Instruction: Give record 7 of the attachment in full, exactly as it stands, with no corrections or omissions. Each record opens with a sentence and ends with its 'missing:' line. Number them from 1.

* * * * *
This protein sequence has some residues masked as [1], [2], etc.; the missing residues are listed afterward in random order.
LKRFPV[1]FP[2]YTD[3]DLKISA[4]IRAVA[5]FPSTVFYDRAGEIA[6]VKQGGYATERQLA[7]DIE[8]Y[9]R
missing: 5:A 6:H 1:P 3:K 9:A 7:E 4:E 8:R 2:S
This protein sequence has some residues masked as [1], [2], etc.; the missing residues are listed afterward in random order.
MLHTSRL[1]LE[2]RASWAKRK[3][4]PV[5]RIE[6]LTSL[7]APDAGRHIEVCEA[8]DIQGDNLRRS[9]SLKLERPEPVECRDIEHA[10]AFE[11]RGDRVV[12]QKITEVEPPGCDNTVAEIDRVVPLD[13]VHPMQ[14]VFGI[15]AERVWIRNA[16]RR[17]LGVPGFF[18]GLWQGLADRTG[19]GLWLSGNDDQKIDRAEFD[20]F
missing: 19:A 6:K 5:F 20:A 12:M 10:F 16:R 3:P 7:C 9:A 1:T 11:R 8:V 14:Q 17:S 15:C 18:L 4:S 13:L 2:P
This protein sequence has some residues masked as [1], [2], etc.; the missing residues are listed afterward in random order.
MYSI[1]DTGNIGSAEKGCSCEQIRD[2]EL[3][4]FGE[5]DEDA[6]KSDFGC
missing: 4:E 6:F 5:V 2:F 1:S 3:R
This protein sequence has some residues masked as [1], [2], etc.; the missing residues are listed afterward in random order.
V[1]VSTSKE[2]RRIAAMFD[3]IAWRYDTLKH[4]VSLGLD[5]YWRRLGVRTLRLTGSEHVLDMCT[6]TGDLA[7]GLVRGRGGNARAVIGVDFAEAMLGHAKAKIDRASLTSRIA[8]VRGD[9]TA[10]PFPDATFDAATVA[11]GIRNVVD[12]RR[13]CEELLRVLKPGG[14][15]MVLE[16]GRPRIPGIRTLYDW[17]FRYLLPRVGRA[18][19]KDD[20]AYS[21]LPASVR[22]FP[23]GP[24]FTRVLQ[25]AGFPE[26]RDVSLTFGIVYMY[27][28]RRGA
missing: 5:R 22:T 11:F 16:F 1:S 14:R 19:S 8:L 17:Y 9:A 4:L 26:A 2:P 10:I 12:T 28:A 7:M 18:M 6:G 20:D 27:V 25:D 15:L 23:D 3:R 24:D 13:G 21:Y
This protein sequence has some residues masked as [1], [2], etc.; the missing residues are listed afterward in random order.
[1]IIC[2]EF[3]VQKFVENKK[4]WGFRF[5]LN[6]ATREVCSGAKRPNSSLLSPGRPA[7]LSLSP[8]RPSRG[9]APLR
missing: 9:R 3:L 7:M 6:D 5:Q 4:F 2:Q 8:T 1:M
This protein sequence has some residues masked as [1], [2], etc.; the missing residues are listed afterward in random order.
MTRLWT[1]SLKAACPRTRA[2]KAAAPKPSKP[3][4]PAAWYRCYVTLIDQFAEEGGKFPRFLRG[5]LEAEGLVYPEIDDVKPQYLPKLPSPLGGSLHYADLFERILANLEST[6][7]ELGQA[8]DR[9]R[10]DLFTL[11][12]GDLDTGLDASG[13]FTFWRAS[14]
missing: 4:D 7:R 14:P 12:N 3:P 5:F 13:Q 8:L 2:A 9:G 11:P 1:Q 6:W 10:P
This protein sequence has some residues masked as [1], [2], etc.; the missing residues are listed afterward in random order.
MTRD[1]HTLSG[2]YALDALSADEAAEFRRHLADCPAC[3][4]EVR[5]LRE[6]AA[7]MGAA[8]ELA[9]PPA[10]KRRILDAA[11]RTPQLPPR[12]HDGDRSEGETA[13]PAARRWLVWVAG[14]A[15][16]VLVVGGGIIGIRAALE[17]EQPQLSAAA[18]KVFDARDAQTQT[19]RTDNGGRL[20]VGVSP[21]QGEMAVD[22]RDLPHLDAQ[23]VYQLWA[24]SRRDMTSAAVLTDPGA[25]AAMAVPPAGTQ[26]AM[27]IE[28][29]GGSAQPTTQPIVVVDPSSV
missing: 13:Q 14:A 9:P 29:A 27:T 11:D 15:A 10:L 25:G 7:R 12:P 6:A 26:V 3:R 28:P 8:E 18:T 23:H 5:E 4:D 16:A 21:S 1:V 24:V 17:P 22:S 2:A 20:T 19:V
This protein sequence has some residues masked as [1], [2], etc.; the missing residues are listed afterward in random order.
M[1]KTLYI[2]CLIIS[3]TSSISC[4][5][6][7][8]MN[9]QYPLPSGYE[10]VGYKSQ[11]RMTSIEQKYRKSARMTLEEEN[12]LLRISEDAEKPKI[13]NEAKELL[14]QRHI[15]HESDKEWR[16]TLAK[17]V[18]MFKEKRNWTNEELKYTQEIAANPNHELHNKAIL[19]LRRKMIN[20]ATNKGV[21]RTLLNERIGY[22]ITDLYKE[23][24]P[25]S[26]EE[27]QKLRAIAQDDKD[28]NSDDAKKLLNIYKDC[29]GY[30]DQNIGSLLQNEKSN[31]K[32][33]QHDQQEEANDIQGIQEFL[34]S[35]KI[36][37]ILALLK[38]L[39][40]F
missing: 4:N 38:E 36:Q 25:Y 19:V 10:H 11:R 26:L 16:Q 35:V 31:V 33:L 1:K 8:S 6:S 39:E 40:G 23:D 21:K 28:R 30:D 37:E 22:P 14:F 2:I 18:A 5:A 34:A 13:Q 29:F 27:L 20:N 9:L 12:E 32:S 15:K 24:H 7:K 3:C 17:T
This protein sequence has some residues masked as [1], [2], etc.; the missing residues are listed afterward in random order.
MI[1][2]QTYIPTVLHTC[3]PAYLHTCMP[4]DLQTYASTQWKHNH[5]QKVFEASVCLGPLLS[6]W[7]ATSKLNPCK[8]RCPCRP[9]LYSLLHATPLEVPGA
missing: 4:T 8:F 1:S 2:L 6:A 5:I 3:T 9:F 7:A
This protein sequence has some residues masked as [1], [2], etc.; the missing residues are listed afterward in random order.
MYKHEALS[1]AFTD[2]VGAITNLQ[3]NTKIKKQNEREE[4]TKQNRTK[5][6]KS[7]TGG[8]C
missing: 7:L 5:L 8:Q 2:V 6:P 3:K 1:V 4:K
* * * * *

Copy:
This protein sequence has some residues masked as [1], [2], etc.; the missing residues are listed afterward in random order.
MTRD[1]HTLSG[2]YALDALSADEAAEFRRHLADCPAC[3][4]EVR[5]LRE[6]AA[7]MGAA[8]ELA[9]PPA[10]KRRILDAA[11]RTPQLPPR[12]HDGDRSEGETA[13]PAARRWLVWVAG[14]A[15][16]VLVVGGGIIGIRAALE[17]EQPQLSAAA[18]KVFDARDAQTQT[19]RTDNGGRL[20]VGVSP[21]QGEMAVD[22]RDLPHLDAQ[23]VYQLWA[24]SRRDMTSAAVLTDPGA[25]AAMAVPPAGTQ[26]AM[27]IE[28][29]GGSAQPTTQPIVVVDPSSV
missing: 13:Q 14:A 9:P 29:A 27:T 11:D 15:A 10:L 25:G 7:R 12:P 6:A 26:V 3:R 28:P 8:E 18:T 23:H 5:E 4:D 16:A 21:S 1:V 24:V 17:P 22:S 2:A 20:T 19:V